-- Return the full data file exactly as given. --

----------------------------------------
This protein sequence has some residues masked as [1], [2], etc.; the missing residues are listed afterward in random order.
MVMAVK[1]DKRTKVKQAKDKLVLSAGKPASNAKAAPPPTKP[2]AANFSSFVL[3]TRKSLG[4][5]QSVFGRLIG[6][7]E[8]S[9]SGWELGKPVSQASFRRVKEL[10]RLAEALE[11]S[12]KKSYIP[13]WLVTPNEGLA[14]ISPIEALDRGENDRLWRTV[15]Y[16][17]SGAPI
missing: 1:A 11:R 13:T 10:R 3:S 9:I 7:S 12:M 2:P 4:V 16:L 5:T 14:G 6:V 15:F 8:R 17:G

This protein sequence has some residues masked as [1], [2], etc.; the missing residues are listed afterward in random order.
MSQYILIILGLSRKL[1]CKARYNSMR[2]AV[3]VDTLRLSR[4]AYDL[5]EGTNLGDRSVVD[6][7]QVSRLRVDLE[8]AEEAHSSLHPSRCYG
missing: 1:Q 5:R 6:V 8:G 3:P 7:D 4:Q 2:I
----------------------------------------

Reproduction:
This protein sequence has some residues masked as [1], [2], etc.; the missing residues are listed afterward in random order.
MVMAVK[1]DKRTKVKQAKDKLVLSAGKPASNAKAAPPPTKP[2]AANFSSFVL[3]TRKSLG[4][5]QSVFGRLIG[6][7]E[8]S[9]SGWELGKPVSQASFRRVKEL[10]RLAEALE[11]S[12]KKSYIP[13]WLVTPNEGLA[14]ISPIEALDRGENDRLWRTV[15]Y[16][17]SGAPI
missing: 1:A 11:R 13:T 10:R 3:S 9:I 7:S 12:M 2:P 4:V 16:L 5:T 14:G 6:V 15:F 8:R 17:G

This protein sequence has some residues masked as [1], [2], etc.; the missing residues are listed afterward in random order.
MSQYILIILGLSRKL[1]CKARYNSMR[2]AV[3]VDTLRLSR[4]AYDL[5]EGTNLGDRSVVD[6][7]QVSRLRVDLE[8]AEEAHSSLHPSRCYG
missing: 1:Q 5:R 6:V 8:G 3:P 7:D 4:Q 2:I